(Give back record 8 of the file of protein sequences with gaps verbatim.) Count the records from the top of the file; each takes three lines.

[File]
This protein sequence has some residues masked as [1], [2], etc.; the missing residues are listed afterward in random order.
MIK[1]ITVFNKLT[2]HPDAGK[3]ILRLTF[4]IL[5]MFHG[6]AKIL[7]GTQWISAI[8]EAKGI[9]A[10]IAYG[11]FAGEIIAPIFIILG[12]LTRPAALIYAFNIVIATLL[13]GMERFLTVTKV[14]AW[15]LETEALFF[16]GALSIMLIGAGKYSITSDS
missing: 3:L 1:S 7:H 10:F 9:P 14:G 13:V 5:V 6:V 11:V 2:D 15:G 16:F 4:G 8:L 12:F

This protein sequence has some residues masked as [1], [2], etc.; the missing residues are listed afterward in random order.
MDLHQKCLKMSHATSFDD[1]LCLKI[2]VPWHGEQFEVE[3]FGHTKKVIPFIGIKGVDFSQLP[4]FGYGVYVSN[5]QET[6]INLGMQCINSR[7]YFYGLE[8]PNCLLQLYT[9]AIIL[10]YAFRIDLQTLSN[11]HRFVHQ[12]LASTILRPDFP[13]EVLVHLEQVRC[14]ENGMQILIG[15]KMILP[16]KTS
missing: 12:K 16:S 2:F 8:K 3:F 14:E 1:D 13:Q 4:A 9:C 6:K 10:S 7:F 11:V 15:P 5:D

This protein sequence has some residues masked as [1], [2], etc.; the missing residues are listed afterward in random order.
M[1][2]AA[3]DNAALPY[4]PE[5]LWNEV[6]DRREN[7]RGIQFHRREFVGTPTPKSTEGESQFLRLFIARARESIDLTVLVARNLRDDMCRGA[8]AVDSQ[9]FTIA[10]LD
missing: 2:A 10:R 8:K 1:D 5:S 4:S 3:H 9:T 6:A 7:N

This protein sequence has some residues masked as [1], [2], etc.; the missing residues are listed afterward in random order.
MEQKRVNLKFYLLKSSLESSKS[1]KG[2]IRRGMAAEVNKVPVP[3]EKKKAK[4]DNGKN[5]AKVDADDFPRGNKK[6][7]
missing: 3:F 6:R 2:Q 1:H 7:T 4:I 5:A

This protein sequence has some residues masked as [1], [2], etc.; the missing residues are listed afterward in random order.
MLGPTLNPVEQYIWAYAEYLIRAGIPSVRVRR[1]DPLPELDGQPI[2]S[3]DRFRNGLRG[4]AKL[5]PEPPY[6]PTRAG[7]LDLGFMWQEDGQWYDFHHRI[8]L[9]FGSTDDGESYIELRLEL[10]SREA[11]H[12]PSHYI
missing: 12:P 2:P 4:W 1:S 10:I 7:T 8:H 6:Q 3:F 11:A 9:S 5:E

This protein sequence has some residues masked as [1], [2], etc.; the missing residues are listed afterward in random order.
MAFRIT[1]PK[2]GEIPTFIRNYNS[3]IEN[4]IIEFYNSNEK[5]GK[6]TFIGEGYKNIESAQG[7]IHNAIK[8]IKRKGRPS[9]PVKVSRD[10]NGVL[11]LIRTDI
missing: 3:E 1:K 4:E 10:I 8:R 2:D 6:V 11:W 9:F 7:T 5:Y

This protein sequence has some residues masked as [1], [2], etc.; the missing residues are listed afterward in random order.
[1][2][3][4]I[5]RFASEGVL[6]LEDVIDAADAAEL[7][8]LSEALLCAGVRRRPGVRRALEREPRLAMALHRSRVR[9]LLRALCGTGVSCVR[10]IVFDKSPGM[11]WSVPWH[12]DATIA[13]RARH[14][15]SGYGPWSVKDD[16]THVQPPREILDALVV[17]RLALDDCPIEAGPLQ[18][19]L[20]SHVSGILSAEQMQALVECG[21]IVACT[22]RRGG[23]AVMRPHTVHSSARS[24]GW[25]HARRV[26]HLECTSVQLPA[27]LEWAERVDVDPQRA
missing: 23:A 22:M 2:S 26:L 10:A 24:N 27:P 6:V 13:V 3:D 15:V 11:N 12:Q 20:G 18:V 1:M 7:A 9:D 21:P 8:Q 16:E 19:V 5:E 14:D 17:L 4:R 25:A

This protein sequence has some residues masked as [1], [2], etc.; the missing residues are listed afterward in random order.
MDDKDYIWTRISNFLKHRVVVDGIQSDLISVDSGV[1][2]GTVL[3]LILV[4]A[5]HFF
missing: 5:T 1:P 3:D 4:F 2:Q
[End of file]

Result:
This protein sequence has some residues masked as [1], [2], etc.; the missing residues are listed afterward in random order.
MDDKDYIWTRISNFLKHRVVVDGIQSDLISVDSGV[1][2]GTVL[3]LILV[4]A[5]HFF
missing: 5:T 1:P 3:D 4:F 2:Q